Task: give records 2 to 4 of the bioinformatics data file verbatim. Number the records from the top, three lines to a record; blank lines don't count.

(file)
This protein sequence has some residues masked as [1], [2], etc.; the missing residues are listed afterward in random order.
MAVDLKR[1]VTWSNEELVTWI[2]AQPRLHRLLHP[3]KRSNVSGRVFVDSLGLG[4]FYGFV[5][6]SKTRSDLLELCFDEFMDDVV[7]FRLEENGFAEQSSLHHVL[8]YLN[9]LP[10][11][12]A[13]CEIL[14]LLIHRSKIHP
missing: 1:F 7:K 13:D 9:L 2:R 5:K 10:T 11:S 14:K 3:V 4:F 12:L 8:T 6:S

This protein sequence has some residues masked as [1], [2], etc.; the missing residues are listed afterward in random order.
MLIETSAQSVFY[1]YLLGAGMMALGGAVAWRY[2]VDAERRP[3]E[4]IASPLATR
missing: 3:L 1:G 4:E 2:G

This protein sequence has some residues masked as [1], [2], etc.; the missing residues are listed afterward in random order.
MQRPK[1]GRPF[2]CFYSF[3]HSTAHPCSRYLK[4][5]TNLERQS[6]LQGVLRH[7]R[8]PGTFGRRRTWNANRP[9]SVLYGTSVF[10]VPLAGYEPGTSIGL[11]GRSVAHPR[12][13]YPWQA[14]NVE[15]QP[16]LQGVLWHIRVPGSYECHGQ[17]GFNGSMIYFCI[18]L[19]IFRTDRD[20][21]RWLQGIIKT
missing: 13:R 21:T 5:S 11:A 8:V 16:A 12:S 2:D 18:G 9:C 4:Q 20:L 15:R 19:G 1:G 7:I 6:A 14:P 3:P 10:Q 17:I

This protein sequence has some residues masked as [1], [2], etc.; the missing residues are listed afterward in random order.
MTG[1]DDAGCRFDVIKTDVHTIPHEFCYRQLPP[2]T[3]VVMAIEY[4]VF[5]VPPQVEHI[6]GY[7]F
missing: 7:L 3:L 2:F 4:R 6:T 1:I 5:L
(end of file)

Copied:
This protein sequence has some residues masked as [1], [2], etc.; the missing residues are listed afterward in random order.
MLIETSAQSVFY[1]YLLGAGMMALGGAVAWRY[2]VDAERRP[3]E[4]IASPLATR
missing: 3:L 1:G 4:E 2:G

This protein sequence has some residues masked as [1], [2], etc.; the missing residues are listed afterward in random order.
MQRPK[1]GRPF[2]CFYSF[3]HSTAHPCSRYLK[4][5]TNLERQS[6]LQGVLRH[7]R[8]PGTFGRRRTWNANRP[9]SVLYGTSVF[10]VPLAGYEPGTSIGL[11]GRSVAHPR[12][13]YPWQA[14]NVE[15]QP[16]LQGVLWHIRVPGSYECHGQ[17]GFNGSMIYFCI[18]L[19]IFRTDRD[20][21]RWLQGIIKT
missing: 13:R 21:T 5:S 11:A 8:V 16:A 12:S 2:D 18:G 9:C 4:Q 20:L 15:R 19:G 1:G 7:I 6:A 14:P 3:P 10:Q 17:I

This protein sequence has some residues masked as [1], [2], etc.; the missing residues are listed afterward in random order.
MTG[1]DDAGCRFDVIKTDVHTIPHEFCYRQLPP[2]T[3]VVMAIEY[4]VF[5]VPPQVEHI[6]GY[7]F
missing: 7:L 3:L 2:F 4:R 6:T 1:I 5:L